Universal nasal mupirocin plus chlorhexidine gluconate (CHG) bathing in intensive care units (ICUs) prevents methicillin-resistant Staphylococcus aureus (MRSA) infections and all-cause bloodstream infections. Antibiotic resistance to mupirocin has raised questions about whether an antiseptic could be advantageous for ICU decolonization.
To compare the effectiveness of iodophor vs mupirocin for universal ICU nasal decolonization in combination with CHG bathing.
DESIGN, SETTING, AND PARTICIPANTS
Two-group noninferiority, pragmatic, cluster-randomized trial conducted in US community hospitals, all of which used mupirocin-CHG for universal decolonization in ICUs at baseline. Adult ICU patients in 137 randomized hospitals during baseline (May 1, 2015-April 30, 2017) and intervention (November 1, 2017-April 30, 2019) were included.
Universal decolonization involving switching to iodophor-CHG (intervention) or continuing mupirocin-CHG (baseline).
MAIN OUTCOMES AND MEASURES
ICU-attributable S aureus clinical cultures (primary outcome), MRSA clinical cultures, and all-cause bloodstream infections were evaluated using proportional hazard models to assess differences from baseline to intervention periods between the strategies. Results were also compared with a 2009-2011 trial of mupirocin-CHG vs no decolonization in the same hospital network. The prespecified noninferiority margin for the primary outcome was 10%.
Among the 801 668 admissions in 233 ICUs, the participants' mean (SD) age was 63.4 (17.2) years, 46.3% were female, and the mean (SD) ICU length of stay was 4.8 (4.7) days. Hazard ratios (HRs) for S aureus clinical isolates in the intervention vs baseline periods were 1.17 for iodophor-CHG (raw rate: 5.0 vs 4.3/1000 ICU-attributable days) and 0.99 for mupirocin-CHG (raw rate: 4.1 vs 4.0/1000 ICU-attributable days) (HR difference in differences significantly lower by 18.4% [95% CI, 10.7%-26.6%] for mupirocin-CHG, P < .001). For MRSA clinical cultures, HRs were 1.13 for iodophor-CHG (raw rate: 2.3 vs 2.1/1000 ICU-attributable days) and 0.99 for mupirocin-CHG (raw rate: 2.0 vs 2.0/1000 ICU-attributable days) (HR difference in differences significantly lower by 14.1% [95% CI, 3.7%-25.5%] for mupirocin-CHG, P = .007). For all-pathogen bloodstream infections, HRs were 1.00 (2.7 vs 2.7/1000) for iodophor-CHG and 1.01 (2.6 vs 2.6/1000) for mupirocin-CHG (nonsignificant HR difference in differences, -0.9% [95% CI, -9.0% to 8.0%]; P = .84). Compared with the 2009-2011 trial, the 30-day relative reduction in hazards in the mupirocin-CHG group relative to no decolonization (2009-2011 trial) were as follows: S aureus clinical cultures (current trial: 48.1% [95% CI, 35.6%-60.1%]; 2009-2011 trial: 58.8% [95% CI, 47.5%-70.7%]) and bloodstream infection rates (current trial: 70.4% [95% CI, 62.9%-77.8%]; 2009-2011 trial: 60.1% [95% CI, 49.1%-70.7%]).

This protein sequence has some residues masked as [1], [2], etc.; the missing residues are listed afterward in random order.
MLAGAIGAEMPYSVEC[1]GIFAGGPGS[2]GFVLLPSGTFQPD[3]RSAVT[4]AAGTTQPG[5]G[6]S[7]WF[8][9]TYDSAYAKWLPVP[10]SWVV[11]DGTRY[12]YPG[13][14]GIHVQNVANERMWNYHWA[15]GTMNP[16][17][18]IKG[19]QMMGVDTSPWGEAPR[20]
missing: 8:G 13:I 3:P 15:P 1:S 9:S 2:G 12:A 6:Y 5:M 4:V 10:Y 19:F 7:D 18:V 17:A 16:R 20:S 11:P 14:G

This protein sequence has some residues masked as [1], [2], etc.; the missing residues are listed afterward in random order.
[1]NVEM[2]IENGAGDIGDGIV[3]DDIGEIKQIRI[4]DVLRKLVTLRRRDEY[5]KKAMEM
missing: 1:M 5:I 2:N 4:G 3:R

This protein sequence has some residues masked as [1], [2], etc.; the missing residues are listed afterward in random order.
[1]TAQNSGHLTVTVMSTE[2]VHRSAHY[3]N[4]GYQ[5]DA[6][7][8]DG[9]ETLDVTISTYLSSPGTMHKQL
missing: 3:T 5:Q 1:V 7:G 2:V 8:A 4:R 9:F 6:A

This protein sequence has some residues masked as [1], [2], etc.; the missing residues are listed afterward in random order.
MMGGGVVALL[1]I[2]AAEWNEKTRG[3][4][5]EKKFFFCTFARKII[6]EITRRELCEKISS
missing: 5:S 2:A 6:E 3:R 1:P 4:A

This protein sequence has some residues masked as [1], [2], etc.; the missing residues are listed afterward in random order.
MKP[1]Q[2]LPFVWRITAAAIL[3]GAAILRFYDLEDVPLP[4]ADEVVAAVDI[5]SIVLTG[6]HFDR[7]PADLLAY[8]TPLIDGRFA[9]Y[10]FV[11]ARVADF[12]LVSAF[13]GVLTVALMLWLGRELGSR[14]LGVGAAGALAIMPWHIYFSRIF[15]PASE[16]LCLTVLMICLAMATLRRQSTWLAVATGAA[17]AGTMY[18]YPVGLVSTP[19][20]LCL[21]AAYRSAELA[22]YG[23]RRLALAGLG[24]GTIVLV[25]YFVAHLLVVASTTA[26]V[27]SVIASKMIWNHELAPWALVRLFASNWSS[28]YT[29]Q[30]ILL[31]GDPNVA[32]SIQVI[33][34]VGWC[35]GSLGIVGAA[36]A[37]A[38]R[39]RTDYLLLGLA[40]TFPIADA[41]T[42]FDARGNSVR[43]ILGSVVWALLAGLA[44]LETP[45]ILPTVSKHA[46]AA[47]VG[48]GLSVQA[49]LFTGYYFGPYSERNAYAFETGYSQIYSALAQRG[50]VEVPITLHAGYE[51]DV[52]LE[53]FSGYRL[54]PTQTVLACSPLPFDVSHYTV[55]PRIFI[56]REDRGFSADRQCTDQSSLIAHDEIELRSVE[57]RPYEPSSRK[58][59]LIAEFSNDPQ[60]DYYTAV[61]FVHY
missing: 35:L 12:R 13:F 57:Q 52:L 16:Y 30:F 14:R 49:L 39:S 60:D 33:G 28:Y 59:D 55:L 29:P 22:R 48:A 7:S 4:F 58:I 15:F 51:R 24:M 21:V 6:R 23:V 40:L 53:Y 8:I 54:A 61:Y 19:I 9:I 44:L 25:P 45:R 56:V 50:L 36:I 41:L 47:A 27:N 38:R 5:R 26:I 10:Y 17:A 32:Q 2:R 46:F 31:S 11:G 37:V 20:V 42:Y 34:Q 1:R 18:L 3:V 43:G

CONCLUSIONS AND RELEVANCE
Nasal iodophor antiseptic did not meet criteria to be considered noninferior to nasal mupirocin antibiotic for the outcome of S aureus clinical cultures in adult ICU patients in the context of daily CHG bathing. In addition, the results were consistent with nasal iodophor being inferior to nasal mupirocin.
ClinicalTrials.gov Identifier: NCT03140423.